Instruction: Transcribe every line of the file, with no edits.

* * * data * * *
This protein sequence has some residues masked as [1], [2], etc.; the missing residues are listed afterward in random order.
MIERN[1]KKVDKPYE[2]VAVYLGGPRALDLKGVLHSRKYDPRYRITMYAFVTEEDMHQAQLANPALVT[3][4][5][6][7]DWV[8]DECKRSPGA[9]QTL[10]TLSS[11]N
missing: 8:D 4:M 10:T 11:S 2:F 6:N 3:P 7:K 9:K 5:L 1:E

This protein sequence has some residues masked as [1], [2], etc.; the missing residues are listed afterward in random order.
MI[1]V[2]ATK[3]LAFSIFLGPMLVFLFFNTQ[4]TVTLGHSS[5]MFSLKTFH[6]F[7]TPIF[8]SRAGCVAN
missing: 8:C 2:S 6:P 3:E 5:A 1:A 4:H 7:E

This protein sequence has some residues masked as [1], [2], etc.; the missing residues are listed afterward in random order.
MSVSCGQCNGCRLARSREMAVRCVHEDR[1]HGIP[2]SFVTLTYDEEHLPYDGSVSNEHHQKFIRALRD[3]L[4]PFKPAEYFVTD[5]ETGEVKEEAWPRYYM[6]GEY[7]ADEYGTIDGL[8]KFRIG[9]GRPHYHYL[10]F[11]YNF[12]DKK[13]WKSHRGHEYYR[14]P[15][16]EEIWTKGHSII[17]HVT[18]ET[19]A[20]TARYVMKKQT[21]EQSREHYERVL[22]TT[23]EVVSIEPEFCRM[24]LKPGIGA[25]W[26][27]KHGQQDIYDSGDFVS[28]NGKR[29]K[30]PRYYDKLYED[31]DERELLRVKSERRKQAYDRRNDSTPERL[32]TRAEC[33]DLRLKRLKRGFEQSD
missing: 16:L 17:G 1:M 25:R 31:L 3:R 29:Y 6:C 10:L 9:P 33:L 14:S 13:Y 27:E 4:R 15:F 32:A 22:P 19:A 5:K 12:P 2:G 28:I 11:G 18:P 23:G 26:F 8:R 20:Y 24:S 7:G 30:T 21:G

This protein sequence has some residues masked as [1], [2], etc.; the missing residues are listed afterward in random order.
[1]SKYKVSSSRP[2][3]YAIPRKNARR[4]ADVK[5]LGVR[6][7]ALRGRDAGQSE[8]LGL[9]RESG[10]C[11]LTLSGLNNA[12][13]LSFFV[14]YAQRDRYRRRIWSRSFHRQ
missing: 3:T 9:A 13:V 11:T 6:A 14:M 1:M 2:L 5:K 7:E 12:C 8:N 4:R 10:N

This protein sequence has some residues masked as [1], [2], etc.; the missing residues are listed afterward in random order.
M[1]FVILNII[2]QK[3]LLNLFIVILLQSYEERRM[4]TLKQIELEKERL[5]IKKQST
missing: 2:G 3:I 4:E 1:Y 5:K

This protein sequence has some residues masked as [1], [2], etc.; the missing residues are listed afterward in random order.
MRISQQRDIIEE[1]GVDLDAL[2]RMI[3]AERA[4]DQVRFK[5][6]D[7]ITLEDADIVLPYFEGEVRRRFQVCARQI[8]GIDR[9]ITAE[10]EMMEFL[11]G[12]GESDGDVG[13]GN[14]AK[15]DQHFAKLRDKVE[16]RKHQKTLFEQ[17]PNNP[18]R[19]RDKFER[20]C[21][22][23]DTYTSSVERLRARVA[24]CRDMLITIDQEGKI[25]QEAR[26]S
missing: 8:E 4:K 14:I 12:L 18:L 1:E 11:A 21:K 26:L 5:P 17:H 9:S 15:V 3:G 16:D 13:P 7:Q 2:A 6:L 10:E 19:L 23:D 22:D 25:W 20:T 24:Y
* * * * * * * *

This protein sequence has some residues masked as [1], [2], etc.; the missing residues are listed afterward in random order.
MIERN[1]KKVDKPYE[2]VAVYLGGPRALDLKGVLHSRKYDPRYRITMYAFVTEEDMHQAQLANPALVT[3][4][5][6][7]DWV[8]DECKRSPGA[9]QTL[10]TLSS[11]N
missing: 8:D 4:M 10:T 11:S 2:F 6:N 3:P 7:K 9:K 5:L 1:E

This protein sequence has some residues masked as [1], [2], etc.; the missing residues are listed afterward in random order.
MI[1]V[2]ATK[3]LAFSIFLGPMLVFLFFNTQ[4]TVTLGHSS[5]MFSLKTFH[6]F[7]TPIF[8]SRAGCVAN
missing: 8:C 2:S 6:P 3:E 5:A 1:A 4:H 7:E

This protein sequence has some residues masked as [1], [2], etc.; the missing residues are listed afterward in random order.
MSVSCGQCNGCRLARSREMAVRCVHEDR[1]HGIP[2]SFVTLTYDEEHLPYDGSVSNEHHQKFIRALRD[3]L[4]PFKPAEYFVTD[5]ETGEVKEEAWPRYYM[6]GEY[7]ADEYGTIDGL[8]KFRIG[9]GRPHYHYL[10]F[11]YNF[12]DKK[13]WKSHRGHEYYR[14]P[15][16]EEIWTKGHSII[17]HVT[18]ET[19]A[20]TARYVMKKQT[21]EQSREHYERVL[22]TT[23]EVVSIEPEFCRM[24]LKPGIGA[25]W[26][27]KHGQQDIYDSGDFVS[28]NGKR[29]K[30]PRYYDKLYED[31]DERELLRVKSERRKQAYDRRNDSTPERL[32]TRAEC[33]DLRLKRLKRGFEQSD
missing: 16:L 17:G 1:M 25:R 31:L 3:R 29:Y 6:C 10:L 9:P 33:L 14:S 13:Y 27:E 4:R 15:F 32:A 22:P 19:A 5:K 12:P 2:G 28:I 11:G 18:P 23:G 26:F 8:R 20:Y 24:S 7:G 30:T 21:G

This protein sequence has some residues masked as [1], [2], etc.; the missing residues are listed afterward in random order.
[1]SKYKVSSSRP[2][3]YAIPRKNARR[4]ADVK[5]LGVR[6][7]ALRGRDAGQSE[8]LGL[9]RESG[10]C[11]LTLSGLNNA[12][13]LSFFV[14]YAQRDRYRRRIWSRSFHRQ
missing: 3:T 9:A 13:V 11:T 6:A 14:M 1:M 2:L 5:K 7:E 12:C 8:N 4:R 10:N

This protein sequence has some residues masked as [1], [2], etc.; the missing residues are listed afterward in random order.
M[1]FVILNII[2]QK[3]LLNLFIVILLQSYEERRM[4]TLKQIELEKERL[5]IKKQST
missing: 2:G 3:I 4:E 1:Y 5:K

This protein sequence has some residues masked as [1], [2], etc.; the missing residues are listed afterward in random order.
MRISQQRDIIEE[1]GVDLDAL[2]RMI[3]AERA[4]DQVRFK[5][6]D[7]ITLEDADIVLPYFEGEVRRRFQVCARQI[8]GIDR[9]ITAE[10]EMMEFL[11]G[12]GESDGDVG[13]GN[14]AK[15]DQHFAKLRDKVE[16]RKHQKTLFEQ[17]PNNP[18]R[19]RDKFER[20]C[21][22][23]DTYTSSVERLRARVA[24]CRDMLITIDQEGKI[25]QEAR[26]S
missing: 8:E 4:K 14:I 12:L 18:L 1:E 11:A 21:K 26:L 5:P 17:H 9:S 15:V 3:G 16:D 13:P 7:Q 2:A 6:L 10:E 19:L 23:D 22:D 25:W 20:T 24:Y